By Dave Bernard
At a time when high unemployment numbers constantly make the headlines, companies can be selective about whom they want to hire. Older workers generally don’t make the top of lists of potential job candidates for a variety of reasons, some real and some imagined. But with 10,000 baby boomers reaching the age of 65 each day for the next twenty years, hiring companies would do well to re-evaluate this untapped pool of labor, especially once our economy finally gets back on track.
According to the Age Discrimination in Employment Act, people over the age of 40 are protected against being treated less favorably because of age. As these older workers become a bigger part of the workforce, hiring companies will need to objectively consider the positive and negative aspects of each candidate regardless of age. The good news is that, in many ways, older workers are better workers. Here’s why older workers make excellent employees:
More direction. Many young people are still struggling to figure out what they want to do for their career and are getting their first exposure to the corporate world. Older workers generally possess a wealth of knowledge and experience gleaned over years of employment, and have a good idea of how to get the job done.
Less turnover. Older workers are less likely to job hop than younger employees. They typically have lower turnover and are absent less.
Experience pays off. Many older workers are experienced at the requirements of the job, and know what works and what does not work. This could allow them to get the job done more efficiently or to produce higher quality results. Contrary to popular belief, older employees do not cost employers more than younger workers, according to Peter Cappelli, coauthor ofManaging the Older Worker: How to Prepare for the New Organizational Order. Higher wages are not based on age, but on experience, which often benefits the employer to the point that it is worth paying them at a higher level.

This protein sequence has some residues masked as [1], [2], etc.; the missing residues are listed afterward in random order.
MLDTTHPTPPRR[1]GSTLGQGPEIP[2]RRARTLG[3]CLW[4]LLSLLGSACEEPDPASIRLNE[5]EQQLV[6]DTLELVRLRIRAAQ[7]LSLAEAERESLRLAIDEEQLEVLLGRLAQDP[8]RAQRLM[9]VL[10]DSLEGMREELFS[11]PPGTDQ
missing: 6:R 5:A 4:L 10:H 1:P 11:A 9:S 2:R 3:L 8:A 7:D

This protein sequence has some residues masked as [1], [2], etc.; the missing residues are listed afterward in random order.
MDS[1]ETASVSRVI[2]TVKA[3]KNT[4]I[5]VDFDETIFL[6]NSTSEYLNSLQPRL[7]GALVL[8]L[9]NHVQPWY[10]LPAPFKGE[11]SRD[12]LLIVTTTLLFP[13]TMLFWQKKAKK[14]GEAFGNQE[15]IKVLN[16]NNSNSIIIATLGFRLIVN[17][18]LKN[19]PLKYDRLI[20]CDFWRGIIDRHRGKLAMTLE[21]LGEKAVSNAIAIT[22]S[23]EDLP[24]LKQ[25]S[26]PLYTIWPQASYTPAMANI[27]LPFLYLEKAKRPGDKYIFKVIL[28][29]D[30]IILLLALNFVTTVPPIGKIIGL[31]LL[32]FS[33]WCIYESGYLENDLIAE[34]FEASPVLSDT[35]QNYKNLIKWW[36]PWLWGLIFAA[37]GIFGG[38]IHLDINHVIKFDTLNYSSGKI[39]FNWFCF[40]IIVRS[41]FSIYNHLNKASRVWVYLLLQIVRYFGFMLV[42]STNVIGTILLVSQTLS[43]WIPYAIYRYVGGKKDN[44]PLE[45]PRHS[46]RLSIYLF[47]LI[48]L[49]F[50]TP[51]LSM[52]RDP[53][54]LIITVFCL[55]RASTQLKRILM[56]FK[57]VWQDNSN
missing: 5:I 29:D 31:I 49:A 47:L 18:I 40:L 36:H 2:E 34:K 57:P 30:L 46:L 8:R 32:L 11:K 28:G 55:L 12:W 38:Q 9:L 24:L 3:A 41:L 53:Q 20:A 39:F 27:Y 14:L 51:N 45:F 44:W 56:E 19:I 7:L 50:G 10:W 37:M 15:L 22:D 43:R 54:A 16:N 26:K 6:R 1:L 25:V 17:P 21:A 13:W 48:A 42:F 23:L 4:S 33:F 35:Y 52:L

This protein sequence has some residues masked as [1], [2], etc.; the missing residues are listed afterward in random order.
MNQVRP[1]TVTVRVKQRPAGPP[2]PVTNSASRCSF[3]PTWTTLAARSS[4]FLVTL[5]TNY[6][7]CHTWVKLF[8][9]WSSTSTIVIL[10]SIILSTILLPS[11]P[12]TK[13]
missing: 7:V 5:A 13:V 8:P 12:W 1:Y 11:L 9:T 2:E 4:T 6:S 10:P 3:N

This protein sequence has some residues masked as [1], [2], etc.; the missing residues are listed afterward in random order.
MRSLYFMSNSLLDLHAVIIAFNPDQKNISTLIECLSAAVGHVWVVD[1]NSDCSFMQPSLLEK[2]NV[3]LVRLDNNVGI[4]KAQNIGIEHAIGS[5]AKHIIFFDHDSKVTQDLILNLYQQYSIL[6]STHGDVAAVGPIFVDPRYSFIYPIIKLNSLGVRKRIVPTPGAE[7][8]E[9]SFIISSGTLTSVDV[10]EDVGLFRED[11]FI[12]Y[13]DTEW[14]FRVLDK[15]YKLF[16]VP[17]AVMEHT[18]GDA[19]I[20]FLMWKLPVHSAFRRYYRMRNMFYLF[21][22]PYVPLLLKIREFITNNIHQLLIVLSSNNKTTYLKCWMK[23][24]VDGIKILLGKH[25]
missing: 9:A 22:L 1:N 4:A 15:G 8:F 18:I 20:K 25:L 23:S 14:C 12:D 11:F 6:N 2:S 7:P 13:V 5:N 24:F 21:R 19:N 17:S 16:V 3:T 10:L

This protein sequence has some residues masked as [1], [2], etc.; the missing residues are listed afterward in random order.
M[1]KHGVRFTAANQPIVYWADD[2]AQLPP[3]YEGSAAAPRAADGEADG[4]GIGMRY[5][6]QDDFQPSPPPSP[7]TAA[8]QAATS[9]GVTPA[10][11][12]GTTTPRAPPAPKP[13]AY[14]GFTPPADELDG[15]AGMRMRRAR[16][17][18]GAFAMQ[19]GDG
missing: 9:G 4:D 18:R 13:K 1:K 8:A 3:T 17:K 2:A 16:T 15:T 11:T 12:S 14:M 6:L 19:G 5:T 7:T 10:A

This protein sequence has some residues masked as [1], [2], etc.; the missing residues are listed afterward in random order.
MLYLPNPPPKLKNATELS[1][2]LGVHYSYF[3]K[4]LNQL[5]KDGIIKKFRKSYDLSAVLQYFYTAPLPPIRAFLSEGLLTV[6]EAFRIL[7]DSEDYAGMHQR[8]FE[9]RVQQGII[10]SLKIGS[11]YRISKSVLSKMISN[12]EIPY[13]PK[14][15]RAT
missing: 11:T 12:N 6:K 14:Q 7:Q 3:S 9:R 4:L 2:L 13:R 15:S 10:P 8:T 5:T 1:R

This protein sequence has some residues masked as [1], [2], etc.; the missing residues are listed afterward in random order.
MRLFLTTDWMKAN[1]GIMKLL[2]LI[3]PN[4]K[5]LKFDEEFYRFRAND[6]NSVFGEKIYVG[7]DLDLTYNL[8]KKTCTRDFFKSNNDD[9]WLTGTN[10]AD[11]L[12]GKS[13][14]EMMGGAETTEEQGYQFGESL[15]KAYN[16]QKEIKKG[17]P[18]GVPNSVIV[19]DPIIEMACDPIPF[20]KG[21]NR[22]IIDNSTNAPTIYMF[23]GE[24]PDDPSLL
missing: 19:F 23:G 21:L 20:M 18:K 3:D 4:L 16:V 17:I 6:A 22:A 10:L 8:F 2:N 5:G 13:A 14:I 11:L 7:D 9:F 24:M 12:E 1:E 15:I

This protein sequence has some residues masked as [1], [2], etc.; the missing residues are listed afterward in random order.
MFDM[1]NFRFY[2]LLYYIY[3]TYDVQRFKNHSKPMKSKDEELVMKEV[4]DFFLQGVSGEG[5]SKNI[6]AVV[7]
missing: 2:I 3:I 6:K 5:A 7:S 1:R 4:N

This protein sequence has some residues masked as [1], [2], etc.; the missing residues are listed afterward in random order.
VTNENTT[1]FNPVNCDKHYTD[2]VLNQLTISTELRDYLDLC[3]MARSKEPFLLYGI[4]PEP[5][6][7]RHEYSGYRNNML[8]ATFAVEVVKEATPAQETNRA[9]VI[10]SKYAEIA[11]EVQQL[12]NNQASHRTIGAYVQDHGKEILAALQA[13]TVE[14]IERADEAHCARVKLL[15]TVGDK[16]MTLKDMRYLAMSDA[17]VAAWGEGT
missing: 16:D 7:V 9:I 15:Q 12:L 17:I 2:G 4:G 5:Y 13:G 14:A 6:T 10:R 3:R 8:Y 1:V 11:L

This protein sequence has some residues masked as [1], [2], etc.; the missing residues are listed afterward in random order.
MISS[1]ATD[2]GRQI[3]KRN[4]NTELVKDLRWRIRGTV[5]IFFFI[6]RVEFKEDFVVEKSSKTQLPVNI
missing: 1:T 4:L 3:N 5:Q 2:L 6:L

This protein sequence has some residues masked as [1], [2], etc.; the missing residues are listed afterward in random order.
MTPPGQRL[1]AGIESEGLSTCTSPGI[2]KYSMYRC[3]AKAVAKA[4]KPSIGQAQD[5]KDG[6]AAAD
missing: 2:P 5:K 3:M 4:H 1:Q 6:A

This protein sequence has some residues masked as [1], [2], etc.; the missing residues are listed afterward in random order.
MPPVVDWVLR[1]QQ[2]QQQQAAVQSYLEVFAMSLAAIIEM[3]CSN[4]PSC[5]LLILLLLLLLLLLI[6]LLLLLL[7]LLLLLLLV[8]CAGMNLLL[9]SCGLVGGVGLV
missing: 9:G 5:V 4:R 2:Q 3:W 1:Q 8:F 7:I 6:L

Understand the culture. Older employees know and live the corporate culture because they have been immersed in it for years. You won’t find very many of them ignoring the dress code or posting inappropriate messages on Facebook.
Fewer dependents. When it comes to health care coverage, older employees do cost more because they are more likely to have health conditions and seek care. But older employees often no longer have as many dependents to include in the health plan as people with young families, which can actually save the company money.
Of course, older workers may need to be accommodated in some ways, especially if the job is physically strenuous. Older employees will be increasingly reporting to younger supervisors, which could cause friction that will need to be addressed. Flexible schedules may also be important to some seniors who want to pursue other interests outside a full-time job.
Dave Bernard is not yet retired but has begun his due diligence to plan for a satisfying retirement. With a focus on the non-financial aspects of retiring, he shares his discoveries and insights on his blog Retirement–Only the Beginning.
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